Africa plans renewable energy drive that could make continent world’s cleanest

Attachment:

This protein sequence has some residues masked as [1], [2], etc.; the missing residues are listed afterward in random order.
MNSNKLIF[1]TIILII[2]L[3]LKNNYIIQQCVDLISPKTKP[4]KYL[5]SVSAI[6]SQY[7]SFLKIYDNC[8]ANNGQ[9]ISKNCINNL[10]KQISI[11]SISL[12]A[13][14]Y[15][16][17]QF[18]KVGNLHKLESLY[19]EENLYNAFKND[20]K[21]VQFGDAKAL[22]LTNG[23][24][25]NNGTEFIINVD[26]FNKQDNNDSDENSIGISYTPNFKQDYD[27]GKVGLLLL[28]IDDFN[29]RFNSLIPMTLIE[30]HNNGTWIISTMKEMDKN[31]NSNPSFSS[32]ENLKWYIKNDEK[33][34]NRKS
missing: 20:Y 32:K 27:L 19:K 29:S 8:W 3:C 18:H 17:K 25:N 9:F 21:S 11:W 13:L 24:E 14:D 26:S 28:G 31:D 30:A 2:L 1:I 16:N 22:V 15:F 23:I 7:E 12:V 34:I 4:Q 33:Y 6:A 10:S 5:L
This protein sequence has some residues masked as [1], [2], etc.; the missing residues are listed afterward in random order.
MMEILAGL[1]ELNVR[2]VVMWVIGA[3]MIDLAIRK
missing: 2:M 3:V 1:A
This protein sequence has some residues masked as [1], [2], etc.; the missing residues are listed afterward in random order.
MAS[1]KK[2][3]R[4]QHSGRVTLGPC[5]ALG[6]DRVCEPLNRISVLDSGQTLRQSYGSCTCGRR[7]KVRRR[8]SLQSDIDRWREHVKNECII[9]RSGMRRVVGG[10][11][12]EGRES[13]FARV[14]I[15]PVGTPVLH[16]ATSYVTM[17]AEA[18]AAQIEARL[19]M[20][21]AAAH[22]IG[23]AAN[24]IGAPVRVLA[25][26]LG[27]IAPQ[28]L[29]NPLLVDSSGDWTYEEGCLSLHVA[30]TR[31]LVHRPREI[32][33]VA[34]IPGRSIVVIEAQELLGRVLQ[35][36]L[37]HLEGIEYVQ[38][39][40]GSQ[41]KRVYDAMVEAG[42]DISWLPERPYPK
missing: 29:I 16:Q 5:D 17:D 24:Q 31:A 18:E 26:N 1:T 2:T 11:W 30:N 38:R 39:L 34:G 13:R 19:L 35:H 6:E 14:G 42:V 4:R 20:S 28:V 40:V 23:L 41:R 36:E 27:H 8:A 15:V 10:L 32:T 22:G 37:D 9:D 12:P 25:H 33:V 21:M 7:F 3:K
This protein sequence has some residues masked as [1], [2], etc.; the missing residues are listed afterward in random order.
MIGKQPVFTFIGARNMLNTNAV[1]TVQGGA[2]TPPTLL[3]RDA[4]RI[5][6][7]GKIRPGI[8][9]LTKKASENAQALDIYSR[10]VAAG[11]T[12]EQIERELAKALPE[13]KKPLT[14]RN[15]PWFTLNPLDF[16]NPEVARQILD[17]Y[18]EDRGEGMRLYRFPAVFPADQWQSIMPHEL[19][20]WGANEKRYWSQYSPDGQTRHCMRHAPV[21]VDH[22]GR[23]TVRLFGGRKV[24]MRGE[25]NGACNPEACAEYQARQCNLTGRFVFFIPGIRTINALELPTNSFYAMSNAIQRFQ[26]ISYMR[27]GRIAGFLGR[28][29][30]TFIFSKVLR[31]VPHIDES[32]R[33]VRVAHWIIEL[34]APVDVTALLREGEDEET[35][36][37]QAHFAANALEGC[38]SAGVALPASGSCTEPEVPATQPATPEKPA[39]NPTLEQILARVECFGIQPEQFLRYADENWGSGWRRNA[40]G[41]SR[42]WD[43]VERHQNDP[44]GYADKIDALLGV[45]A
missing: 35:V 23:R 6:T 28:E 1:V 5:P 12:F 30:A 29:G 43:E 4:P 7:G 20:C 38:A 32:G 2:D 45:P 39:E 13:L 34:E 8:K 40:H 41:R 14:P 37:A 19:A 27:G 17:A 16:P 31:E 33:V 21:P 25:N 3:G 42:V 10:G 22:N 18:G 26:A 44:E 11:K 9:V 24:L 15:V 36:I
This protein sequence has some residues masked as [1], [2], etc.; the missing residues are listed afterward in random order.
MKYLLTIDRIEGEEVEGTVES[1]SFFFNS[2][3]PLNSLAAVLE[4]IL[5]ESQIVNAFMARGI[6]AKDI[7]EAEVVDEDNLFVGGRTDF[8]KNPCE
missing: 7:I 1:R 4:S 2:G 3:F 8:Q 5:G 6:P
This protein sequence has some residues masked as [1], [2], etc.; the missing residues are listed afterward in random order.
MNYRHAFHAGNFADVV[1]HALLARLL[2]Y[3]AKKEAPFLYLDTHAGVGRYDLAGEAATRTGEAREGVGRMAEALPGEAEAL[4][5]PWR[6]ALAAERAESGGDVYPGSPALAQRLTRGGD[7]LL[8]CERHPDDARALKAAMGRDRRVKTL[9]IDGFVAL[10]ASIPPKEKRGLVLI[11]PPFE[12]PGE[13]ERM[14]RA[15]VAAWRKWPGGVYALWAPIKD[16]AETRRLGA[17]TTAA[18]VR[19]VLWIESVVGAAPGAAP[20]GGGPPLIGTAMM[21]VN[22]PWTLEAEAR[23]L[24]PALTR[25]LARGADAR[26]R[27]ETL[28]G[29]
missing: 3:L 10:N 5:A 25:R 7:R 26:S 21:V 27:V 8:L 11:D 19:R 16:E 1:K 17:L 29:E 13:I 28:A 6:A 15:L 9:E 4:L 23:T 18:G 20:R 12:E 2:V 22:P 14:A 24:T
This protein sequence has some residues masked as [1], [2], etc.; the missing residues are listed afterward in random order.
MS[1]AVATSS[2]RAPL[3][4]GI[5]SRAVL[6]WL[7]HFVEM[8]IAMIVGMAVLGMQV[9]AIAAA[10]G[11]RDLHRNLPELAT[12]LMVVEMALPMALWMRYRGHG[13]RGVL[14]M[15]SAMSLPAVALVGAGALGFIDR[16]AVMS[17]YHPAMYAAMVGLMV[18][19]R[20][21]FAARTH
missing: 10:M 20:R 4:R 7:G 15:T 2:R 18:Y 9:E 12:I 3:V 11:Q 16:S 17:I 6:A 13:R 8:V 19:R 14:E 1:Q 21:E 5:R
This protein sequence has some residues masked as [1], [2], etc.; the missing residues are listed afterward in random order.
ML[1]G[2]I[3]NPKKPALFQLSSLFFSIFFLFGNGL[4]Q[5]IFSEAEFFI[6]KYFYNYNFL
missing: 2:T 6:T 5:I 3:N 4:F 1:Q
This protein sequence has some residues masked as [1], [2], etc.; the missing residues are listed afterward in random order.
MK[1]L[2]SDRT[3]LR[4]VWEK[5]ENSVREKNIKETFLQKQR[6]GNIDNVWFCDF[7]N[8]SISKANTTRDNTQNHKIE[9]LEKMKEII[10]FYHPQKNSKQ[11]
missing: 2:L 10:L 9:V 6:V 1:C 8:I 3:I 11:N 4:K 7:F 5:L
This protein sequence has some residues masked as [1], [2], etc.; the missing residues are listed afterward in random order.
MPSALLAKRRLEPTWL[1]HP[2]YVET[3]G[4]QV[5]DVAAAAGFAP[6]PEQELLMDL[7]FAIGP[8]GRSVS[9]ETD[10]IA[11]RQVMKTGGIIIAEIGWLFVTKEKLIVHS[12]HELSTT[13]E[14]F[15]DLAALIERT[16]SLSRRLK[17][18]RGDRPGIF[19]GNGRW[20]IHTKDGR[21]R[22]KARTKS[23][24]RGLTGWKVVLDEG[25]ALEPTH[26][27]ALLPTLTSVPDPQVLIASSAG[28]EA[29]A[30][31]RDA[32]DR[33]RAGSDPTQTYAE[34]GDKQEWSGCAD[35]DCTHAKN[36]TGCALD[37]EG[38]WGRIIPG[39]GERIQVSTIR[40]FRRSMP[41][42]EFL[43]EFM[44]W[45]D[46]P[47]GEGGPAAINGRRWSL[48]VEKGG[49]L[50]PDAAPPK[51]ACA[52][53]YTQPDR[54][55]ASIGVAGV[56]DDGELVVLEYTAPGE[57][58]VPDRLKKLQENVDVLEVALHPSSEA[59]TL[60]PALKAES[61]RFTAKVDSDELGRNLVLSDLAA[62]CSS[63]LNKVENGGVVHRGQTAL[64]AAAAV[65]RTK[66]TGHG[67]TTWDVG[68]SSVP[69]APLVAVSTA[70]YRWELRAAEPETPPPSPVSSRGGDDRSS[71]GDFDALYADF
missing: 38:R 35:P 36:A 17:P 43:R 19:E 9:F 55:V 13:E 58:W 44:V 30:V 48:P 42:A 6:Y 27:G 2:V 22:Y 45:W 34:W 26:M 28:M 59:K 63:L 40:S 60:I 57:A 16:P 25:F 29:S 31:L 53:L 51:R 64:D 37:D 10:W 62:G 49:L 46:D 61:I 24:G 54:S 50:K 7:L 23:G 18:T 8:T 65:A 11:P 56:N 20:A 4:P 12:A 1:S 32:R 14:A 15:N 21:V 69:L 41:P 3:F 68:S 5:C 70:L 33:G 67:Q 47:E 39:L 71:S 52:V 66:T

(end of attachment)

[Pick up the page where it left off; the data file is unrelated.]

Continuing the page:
An Africa-wide mega-scale initiative backed by all African heads of state should see the continent greatly increase its renewable energy over the next 15 years. The African Renewable Energy Initiative (Arei) plans to develop at least 10 GW of new renewable energy generation capacity by 2020, and at least 300 GW by 2030, potentially making the continent the cleanest in the world. The International Energy Agency, which has said that Africa is at the “epicentre of the global challenge to overcome energy poverty”, estimates that annual electricity consumption per capita in Africa for 2012 was around 600 kWh, compared with the world average of 3,064 kWh. The plan to accelerate solar, hydro, wind and geothermal energy could see Africa leapfrogging other continents by developing thousands of small-scale “virtual power stations” that distribute electricity via mini-grids and would not require transmission lines, which involve a loss of up to a quarter of power during the process. The initiative, which is tentatively estimated to cost at least $500bn over 20 years, is billed as “by Africa, for Africa”, and is intended to reduce Africa’s present reliance on coal. As well as reducing emissions, it will help at least 600 million people switch from lighting homes and cooking with diesel, kerosene and wood, and reduce air pollution in homes and cities. Solar is expected to play a leading role. “We are ready to engage in massive solar and wind energy production to attain 100% electricity reach for our people,” said Judi Wakhungu, Kenya’s environment cabinet secretary. Speaking at the launch of the initiative at the COP 21 talks in Paris, the president...